You know how unless a baby cries, the mother cannot find out if she needs something? I have come to realize that it is very important to express. To ask. To demand. It is important to make others aware of our needs. I was invited as chief guest for a Disability Day celebration and to my horror I found that there was no ramp for me to move up the stage. Just imagine, a venue for Disability Day which is inaccessible itself! I simply refused to go up the stage until the secretary personally ensured that the place was made accessible for the disabled. One has to ensure that their voice does not fall on deaf ears. The key is to be assertive, not aggressive.”
-Dr. Sruti Mohapatra
3. Would you let a person with disability make his/her own place in the world and not treat them ‘differently’?
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Ruchir epitomizes optimism. Lacking in vision but not in his attitude towards life, he has steered his life through accomplishments that most of us consider unattainable. He insisted on dropping out of the ‘special school’ that his parents initially enrolled him in, and convinced them to put him in a regular school with others. After completing his BCA, he went on to crack the highly competitive CAT exam and made his way into Alliance University for MBA. An exciting opportunity to work as a brand manager with a leading jewellery design company brought him to Bangalore, where he lives on his own.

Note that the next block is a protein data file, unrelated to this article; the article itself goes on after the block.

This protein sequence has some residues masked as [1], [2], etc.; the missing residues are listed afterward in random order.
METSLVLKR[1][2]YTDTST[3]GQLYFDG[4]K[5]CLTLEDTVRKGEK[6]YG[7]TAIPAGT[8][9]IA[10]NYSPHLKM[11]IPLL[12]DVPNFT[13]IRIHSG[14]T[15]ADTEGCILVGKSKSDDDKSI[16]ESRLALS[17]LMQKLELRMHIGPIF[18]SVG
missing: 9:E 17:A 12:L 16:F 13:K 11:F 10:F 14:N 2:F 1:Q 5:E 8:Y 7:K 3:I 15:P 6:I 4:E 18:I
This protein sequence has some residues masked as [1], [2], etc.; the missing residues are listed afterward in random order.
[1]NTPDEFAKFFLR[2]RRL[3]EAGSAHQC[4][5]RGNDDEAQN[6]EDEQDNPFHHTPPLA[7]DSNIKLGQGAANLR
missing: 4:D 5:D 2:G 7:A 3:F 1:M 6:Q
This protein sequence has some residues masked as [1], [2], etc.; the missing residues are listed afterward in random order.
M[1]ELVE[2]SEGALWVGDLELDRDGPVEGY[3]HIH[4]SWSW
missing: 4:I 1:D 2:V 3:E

Described as a go-getter by his friends and family, Ruchir strongly advocates the need for people with different abilities to take the initiative in building an inclusive society. He finds it more pertinent that they face their challenges, find out solutions and break the barriers to establish their own place in the world, instead of expecting the society to treat them ‘differently’. Technology plays a great role there. With smartphones and tablets today, it is easier to access information and to meet others.